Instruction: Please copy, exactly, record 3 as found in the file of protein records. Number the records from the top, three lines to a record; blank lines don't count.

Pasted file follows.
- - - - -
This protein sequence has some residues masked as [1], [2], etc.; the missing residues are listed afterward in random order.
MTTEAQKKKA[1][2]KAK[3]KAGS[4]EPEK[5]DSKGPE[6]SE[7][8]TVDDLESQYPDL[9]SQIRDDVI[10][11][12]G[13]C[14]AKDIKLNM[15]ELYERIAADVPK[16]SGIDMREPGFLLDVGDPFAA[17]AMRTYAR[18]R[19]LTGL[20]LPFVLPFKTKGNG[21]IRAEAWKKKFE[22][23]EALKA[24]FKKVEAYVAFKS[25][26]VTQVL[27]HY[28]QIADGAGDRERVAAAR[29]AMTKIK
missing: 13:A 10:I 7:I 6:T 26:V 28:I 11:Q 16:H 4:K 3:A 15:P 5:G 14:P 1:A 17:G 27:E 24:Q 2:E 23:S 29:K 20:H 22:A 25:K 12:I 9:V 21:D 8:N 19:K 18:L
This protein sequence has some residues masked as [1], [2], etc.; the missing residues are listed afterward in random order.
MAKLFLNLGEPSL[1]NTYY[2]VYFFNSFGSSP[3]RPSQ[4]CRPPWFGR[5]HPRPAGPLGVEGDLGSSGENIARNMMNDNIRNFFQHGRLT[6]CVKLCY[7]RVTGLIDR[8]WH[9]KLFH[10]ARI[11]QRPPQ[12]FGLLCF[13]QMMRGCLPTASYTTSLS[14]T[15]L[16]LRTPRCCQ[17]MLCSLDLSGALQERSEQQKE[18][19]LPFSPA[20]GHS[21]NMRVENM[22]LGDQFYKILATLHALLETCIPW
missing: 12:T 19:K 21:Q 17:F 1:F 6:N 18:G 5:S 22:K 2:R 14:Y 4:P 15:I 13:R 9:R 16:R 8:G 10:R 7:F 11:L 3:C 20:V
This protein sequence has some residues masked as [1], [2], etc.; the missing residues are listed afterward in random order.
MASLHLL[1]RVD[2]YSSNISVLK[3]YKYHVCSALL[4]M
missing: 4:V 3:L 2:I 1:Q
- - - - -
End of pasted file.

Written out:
This protein sequence has some residues masked as [1], [2], etc.; the missing residues are listed afterward in random order.
MASLHLL[1]RVD[2]YSSNISVLK[3]YKYHVCSALL[4]M
missing: 4:V 3:L 2:I 1:Q